METAtropolis Booklist Review, Plus Hugo Thoughts
METAtropolis, which has you may recall is nominated for a Hugo this year in Best Dramatic Presentation, Long Form, has gotten the first review for its book form, from Booklist, and it is excellent:
Scalzi and his contributors/collaborators have created a fascinating shared urban future that each of them evokes with his or her particular strengths… Originally an audio anthology, this stellar collection is a fascinating example of shared world building, well deserving of a parallel life in print.
This obviously makes me happy. The anthology was designed for audio, but it’s good to see that it’s successfully made the transition to print. In case it’s unclear, the print version is not a “novelization,” it’s the complete text of the original stories by Jay Lake, Elizabeth Bear, Tobias Buckell, Karl Schroeder and myself. It’s all there (text-wise), baby. It’ll be out in July; the audio version, of course is out now (and is part of the Hugo Voter Packet).
Speaking of the Hugos, I’ve been asked a number of times whether I think METAtropolis actually has a chance in its Hugo category, inasmuch as it’s a tiny audiobook presentation up against The Dark Knight, Wall*E, Iron Man and Hellboy II, all of which cost over $100 million to make and market, and which have brought in an average $570 million in worldwide box office.
Bearing in mind I’m not unbiased about this, and that, in fact, I’ve enjoyed all the other nominees in the category quite a bit, my answer: Yeah, we do have a chance. The thing is, as massively successful as these films have been, METAtropolis is not competing against them in the arena of worldwide public opinion; we’re competing against them in the arena of Hugo voters, which is a few thousand science fiction fans who are almost by definition rather attentive to the works nominated in each award category. The average guy on the street has not heard of METAtropolis, but the average Hugo voter has — and since along with many other Hugo nominees we’ve made it easy to check out the work by putting it into the Hugo Voter Packet, I think that helps put us on more equal footing with our other category nominees than we might otherwise be.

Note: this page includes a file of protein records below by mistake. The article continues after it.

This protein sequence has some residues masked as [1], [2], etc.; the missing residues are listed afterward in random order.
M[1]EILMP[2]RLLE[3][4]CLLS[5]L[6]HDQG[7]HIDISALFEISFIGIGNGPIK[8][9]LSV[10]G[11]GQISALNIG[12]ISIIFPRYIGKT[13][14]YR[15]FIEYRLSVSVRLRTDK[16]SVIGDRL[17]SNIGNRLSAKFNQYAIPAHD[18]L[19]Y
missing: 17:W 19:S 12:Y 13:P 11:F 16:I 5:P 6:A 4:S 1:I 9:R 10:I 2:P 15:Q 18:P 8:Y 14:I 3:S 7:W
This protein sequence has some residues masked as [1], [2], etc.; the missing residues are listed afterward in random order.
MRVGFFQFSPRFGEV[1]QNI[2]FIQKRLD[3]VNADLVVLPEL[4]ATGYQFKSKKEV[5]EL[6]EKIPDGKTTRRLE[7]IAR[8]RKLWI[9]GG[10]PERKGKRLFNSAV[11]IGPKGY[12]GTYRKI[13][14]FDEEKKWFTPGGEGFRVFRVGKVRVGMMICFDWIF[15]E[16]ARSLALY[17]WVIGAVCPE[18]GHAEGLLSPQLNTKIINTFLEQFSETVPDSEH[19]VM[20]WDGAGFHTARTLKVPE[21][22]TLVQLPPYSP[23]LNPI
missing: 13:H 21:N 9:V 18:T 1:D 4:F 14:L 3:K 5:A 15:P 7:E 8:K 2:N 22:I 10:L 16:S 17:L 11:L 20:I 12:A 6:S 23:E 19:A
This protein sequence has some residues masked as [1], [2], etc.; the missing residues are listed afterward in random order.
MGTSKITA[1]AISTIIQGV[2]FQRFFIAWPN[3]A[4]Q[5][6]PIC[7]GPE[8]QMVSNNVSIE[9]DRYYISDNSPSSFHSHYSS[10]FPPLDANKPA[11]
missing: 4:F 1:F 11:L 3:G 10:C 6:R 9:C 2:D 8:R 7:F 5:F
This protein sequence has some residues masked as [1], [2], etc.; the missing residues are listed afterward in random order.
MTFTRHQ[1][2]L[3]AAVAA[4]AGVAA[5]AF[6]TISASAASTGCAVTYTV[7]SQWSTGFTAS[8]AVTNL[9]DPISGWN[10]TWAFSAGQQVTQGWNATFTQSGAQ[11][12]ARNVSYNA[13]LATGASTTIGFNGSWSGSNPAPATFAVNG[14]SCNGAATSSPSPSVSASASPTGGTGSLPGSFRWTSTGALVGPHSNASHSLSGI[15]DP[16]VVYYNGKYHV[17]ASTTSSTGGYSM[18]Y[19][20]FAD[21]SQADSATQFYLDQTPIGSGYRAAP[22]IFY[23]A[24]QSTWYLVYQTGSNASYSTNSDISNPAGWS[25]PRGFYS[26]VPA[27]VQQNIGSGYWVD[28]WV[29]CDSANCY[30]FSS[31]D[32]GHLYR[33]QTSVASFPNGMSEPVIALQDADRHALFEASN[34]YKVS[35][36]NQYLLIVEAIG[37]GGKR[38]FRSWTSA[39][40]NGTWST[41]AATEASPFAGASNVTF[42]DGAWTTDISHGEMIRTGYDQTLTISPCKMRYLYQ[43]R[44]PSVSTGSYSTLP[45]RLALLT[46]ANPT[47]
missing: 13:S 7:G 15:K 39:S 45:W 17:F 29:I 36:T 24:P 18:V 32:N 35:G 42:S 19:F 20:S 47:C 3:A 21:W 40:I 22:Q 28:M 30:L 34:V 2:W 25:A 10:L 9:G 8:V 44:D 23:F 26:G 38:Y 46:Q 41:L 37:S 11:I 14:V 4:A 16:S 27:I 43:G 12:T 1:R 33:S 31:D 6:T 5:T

More than that, if I may crow on my fellow METAtropolis nominees for a moment, I think the world that Jay, eBear, Toby, Karl and I have created in METAtropolis, both in our mutual worldbuilding and in each of us writing our stories, stands toe-to-toe with the worldbuilding of any of those films — and unlike those films, who had the benefit of creative crews numbering in the dozens and production budgets in the millions, there was just the five of us, collaborating through e-mail. For that matter I think the people reading our tales (Michael Hogan, Scott Brick, Kandyse McClure, Alessandro Juliani and Stefan Rudnicki) do as good a job of making our world real as the actors in those films do for their worlds — and what they have to do it with is our words and their voices, without the visual and production assists other actors have. My point is, on the level of dramatic presentation — and of entertaining our audience — we’ve got the goods, same as every other nominee in the category. I think the Hugo voters will hear that when they check us out, along with the other works.
So, yes: We have a chance, just like every other nominee. That’s all we can ask for. We’ll be at the ceremony in August waiting to see what the voters decided. If we win, we promise to jump up and down like monkeys on the stage in celebration. Not that this will sway any voters. But still, it’ll be fun too see. It’d be fun to do, too.